Island resettlement’s homes designed to help weather storms

SCHRIEVER, La. (AP) — Residents relocating from an eroding island off Terrebonne Parish will move into homes built and designed to help weather hurricanes.

Officials involved with the project toured the New Isle development Wednesday in Schriever to examine and highlight the stricter building standards being used to make the homes more resilient.

Roy Wright, president and CEO of the Insurance Institute for Business & Home Safety, said the houses will follow the group’s FORTIFIED standards. The voluntary standards have been developed by the insurance industry research group over years of experience on what works to reduce damage.

Walking through the construction site, Managing Director of FORTIFIED Products Fred Malik pointed out features that make the houses more secure and qualified for affordable insurance.

For example, ring shank nails offer stronger holding power. A “continuous load path system” secures the house from the roof all the way down to the foundation. Roofing, doors and windows are also strengthened to help withstand wind.

Also on the tour were representatives of Smart Home America, a group that works with communities and home and business owners on similar resiliency issues, and officials with the Louisiana Office of Community Development.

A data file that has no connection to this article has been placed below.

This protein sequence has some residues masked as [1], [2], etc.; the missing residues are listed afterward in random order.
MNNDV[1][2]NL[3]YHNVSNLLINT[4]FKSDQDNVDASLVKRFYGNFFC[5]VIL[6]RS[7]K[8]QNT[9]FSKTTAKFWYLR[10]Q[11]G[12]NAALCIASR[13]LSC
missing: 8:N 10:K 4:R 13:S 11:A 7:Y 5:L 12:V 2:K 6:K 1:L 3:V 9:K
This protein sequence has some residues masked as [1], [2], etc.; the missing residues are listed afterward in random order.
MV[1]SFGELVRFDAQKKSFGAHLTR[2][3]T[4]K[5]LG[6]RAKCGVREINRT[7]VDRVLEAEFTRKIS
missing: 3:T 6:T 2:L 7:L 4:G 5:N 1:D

Wright and Smart Home President and CEO Julie Shiyou-Woodard said future resettlement projects can learn from the local effort.

“There are not a lot of resettlement programs in this country,” Wright said. “It’s a proposition, and the country is still figuring out how to do it.”

Office of Community Development Executive Director Pat Forbes agrees.

“We’ll never figure it out unless it’s here,” Forbes said.

The state received $48.3 million to resettle current and former residents who volunteer to move. About $11.7 million of was used to purchase the 515-acre property, on higher ground about 40 miles north of the island, which over the years has withered into the Gulf of Mexico due to storms, sinking land and rising seas.

The plan calls for current island residents or those who moved away after Hurricane Isaac in 2012 to have houses built for them using the grant money. Those who lived on the island but moved away before Isaac will get lots on which they can build their own homes.

So far, 37 of the island’s 42 households have decided to move to New Isle, with one choosing to resettle independently by purchasing a Louisiana home in a non-flood zone with the state’s assistance. That accounts for more than 90% of the remaining permanent island residents. Relocated residents are able to retain ownership of their property on the island.

Forbes said rain has delayed construction, and the ongoing COVID-19 pandemic has caused delays for building materials. However, construction is expected to be complete by summer 2022.

Wright said he hopes that when the resettlement is completed it will encourage other homeowners to become interested in using the FORTIFIED standards to secure their houses against storms.

“These are small changes that add up,” Wright said.